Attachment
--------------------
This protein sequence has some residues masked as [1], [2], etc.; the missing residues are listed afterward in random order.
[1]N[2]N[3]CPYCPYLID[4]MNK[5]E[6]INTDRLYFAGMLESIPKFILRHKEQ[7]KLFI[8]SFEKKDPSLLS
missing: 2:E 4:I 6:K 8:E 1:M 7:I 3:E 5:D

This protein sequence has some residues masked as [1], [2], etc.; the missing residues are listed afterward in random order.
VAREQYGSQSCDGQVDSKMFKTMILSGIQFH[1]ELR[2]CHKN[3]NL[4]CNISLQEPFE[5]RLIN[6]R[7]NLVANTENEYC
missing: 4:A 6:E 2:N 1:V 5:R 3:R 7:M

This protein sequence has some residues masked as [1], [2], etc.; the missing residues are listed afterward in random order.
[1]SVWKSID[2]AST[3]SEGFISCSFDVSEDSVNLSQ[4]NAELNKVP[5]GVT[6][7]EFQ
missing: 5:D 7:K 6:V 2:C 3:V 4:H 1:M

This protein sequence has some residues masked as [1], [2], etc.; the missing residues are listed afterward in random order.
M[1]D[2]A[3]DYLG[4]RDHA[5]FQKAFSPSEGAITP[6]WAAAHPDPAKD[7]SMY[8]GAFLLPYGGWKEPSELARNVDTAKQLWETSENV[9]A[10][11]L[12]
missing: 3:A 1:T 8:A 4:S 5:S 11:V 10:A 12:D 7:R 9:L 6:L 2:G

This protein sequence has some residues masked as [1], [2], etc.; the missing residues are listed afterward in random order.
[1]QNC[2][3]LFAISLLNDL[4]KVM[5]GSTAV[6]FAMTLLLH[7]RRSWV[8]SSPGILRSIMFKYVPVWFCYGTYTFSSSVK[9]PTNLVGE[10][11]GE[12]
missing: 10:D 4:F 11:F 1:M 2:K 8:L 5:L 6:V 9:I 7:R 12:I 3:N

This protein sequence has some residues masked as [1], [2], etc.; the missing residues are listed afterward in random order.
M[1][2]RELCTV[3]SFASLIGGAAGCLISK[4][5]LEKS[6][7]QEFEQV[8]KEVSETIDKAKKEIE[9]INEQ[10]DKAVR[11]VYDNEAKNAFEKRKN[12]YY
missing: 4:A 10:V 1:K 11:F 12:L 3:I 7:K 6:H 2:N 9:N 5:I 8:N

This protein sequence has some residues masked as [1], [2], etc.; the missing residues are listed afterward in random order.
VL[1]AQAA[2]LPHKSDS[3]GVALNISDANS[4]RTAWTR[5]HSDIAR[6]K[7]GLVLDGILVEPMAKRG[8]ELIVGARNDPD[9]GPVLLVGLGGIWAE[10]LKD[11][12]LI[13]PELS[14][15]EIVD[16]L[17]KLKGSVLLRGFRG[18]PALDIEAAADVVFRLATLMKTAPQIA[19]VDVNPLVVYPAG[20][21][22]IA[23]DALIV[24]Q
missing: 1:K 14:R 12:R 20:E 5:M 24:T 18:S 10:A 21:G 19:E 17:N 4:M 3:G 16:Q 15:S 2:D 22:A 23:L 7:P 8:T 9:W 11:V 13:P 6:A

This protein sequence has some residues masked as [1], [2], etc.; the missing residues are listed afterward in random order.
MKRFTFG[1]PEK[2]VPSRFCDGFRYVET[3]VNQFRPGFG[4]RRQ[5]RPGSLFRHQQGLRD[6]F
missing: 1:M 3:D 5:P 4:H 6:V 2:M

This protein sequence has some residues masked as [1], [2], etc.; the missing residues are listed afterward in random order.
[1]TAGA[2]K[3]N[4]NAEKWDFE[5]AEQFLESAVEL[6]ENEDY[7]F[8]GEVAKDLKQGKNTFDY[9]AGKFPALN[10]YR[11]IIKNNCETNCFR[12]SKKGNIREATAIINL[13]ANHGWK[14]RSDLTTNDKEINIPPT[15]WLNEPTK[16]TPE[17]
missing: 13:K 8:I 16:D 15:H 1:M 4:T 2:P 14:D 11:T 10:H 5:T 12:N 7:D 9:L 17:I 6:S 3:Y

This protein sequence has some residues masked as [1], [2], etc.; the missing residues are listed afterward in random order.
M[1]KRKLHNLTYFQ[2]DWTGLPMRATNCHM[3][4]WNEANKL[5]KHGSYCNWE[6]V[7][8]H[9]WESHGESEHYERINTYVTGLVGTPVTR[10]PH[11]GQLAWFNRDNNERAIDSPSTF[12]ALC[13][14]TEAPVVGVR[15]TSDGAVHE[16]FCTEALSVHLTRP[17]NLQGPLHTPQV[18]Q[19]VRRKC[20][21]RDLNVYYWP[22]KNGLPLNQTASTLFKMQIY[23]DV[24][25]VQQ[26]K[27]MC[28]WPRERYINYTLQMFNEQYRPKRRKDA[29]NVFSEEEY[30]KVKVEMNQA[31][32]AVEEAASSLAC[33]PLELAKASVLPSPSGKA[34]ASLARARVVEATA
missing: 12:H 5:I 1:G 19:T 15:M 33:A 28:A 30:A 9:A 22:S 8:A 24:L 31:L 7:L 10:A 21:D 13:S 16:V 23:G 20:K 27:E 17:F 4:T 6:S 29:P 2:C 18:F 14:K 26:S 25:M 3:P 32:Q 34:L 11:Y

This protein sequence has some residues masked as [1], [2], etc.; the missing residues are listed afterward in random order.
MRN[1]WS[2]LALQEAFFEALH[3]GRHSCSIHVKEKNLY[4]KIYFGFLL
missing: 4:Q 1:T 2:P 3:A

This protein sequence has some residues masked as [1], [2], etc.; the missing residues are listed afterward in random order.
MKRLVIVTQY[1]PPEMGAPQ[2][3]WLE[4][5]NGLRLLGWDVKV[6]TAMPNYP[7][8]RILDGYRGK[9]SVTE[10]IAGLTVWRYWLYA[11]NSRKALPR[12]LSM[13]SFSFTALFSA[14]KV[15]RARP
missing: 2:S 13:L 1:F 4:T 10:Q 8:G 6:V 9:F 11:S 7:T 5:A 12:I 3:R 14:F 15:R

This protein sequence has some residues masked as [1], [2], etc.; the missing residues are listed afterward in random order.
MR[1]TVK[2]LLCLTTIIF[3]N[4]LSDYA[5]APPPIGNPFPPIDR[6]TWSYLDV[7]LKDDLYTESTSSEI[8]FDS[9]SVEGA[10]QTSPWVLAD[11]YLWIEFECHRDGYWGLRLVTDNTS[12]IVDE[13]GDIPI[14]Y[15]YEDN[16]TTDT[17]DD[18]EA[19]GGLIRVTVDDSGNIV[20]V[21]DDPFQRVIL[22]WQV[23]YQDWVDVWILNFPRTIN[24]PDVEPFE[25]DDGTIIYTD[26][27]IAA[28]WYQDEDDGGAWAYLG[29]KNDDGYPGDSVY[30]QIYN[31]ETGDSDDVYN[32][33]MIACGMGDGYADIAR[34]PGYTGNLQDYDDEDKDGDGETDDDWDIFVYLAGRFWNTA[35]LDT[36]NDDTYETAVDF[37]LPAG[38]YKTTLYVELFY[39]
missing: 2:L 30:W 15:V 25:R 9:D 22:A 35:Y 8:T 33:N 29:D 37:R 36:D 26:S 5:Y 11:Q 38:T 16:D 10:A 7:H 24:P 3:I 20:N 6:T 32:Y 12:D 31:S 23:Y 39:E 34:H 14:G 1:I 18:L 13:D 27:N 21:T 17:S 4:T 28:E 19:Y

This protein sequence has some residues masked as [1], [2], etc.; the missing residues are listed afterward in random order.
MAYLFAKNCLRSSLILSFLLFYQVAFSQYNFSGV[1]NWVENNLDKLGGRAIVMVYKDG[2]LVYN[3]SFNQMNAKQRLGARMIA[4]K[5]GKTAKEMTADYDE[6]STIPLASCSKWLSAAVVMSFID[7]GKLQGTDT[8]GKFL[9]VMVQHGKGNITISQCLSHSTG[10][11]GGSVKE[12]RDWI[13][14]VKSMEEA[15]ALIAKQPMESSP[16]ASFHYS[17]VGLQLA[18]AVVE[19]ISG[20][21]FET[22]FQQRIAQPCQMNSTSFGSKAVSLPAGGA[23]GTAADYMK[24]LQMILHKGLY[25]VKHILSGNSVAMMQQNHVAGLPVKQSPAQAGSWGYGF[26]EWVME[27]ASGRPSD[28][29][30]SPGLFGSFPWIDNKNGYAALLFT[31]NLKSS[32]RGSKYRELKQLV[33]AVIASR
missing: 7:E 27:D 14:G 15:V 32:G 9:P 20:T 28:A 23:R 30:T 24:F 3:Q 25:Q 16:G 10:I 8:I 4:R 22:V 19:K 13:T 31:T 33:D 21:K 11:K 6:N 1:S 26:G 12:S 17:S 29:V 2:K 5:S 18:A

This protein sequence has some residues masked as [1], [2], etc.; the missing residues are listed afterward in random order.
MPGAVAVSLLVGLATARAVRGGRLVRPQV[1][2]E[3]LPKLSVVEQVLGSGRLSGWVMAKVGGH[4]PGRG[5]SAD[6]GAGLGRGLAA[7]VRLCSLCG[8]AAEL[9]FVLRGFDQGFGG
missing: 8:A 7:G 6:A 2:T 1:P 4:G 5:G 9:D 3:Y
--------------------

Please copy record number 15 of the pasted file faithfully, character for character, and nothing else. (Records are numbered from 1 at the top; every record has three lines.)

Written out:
This protein sequence has some residues masked as [1], [2], etc.; the missing residues are listed afterward in random order.
MPGAVAVSLLVGLATARAVRGGRLVRPQV[1][2]E[3]LPKLSVVEQVLGSGRLSGWVMAKVGGH[4]PGRG[5]SAD[6]GAGLGRGLAA[7]VRLCSLCG[8]AAEL[9]FVLRGFDQGFGG
missing: 8:A 7:G 6:A 2:T 1:P 4:G 5:G 9:D 3:Y